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Date Created
2013

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Development of Automatic Control Software for a Patient Monitoring Camera System

Description

Electroencephalogram (EEG) used simultaneously with video monitoring can record detailed patient physiology during a seizure to aid diagnosis. However, current patient monitoring systems typically require a patient to stay in view of a fixed camera limiting their freedom of movement.

Electroencephalogram (EEG) used simultaneously with video monitoring can record detailed patient physiology during a seizure to aid diagnosis. However, current patient monitoring systems typically require a patient to stay in view of a fixed camera limiting their freedom of movement. The goal of this project is to design an automatic patient monitoring system with software to track patient movement in order to increase a patient's mobility. This report discusses the impact of an automatic patient monitoring system and the design steps used to create and test a functional prototype.

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Date Created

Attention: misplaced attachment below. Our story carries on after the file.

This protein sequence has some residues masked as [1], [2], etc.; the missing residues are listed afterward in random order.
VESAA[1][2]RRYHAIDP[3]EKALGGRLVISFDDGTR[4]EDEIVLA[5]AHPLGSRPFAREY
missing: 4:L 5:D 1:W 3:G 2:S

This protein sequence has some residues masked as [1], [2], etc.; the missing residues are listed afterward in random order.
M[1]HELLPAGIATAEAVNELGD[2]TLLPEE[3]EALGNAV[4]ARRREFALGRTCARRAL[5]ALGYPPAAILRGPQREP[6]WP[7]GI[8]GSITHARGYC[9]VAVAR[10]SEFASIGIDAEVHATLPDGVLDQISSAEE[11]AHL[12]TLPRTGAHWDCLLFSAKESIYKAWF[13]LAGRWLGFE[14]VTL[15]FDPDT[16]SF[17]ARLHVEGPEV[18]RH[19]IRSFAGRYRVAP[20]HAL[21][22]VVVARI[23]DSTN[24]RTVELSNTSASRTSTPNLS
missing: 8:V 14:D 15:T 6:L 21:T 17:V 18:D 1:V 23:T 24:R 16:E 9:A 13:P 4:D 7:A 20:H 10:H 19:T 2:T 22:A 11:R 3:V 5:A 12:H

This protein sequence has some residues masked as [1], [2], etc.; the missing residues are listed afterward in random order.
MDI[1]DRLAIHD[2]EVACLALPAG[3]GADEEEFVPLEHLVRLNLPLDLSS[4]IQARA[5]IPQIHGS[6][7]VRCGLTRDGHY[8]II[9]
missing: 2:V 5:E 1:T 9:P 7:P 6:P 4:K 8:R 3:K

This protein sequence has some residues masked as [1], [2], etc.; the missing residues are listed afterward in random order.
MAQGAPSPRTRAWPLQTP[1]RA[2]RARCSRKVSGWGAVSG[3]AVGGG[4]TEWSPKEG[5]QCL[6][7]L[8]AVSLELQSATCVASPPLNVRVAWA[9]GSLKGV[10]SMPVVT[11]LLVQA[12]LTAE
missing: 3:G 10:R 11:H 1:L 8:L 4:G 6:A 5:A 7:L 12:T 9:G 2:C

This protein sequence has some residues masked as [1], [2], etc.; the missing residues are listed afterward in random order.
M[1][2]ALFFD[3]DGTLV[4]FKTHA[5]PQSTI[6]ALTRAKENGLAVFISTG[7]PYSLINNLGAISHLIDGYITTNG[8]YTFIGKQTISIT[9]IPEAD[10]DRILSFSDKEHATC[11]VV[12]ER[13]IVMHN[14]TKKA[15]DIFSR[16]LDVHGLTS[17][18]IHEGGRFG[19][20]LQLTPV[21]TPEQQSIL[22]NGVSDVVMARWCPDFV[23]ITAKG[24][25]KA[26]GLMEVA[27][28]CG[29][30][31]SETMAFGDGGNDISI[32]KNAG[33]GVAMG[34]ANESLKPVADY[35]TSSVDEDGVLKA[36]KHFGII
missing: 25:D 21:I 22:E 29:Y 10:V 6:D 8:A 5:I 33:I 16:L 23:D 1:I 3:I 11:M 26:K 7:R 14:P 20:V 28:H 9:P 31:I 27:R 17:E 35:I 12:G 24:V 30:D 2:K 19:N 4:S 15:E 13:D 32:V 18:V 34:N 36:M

2014-05

Enhancing the perception of speech indexical properties of Cochlear implants through sensory substitution

Description

Through decades of clinical progress, cochlear implants have brought the world of speech and language to thousands of profoundly deaf patients. However, the technology has many possible areas for improvement, including providing information of non-linguistic cues, also called indexical properties

Through decades of clinical progress, cochlear implants have brought the world of speech and language to thousands of profoundly deaf patients. However, the technology has many possible areas for improvement, including providing information of non-linguistic cues, also called indexical properties of speech. The field of sensory substitution, providing information relating one sense to another, offers a potential avenue to further assist those with cochlear implants, in addition to the promise they hold for those without existing aids. A user study with a vibrotactile device is evaluated to exhibit the effectiveness of this approach in an auditory gender discrimination task. Additionally, preliminary computational work is included that demonstrates advantages and limitations encountered when expanding the complexity of future implementations.

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Date Created
2015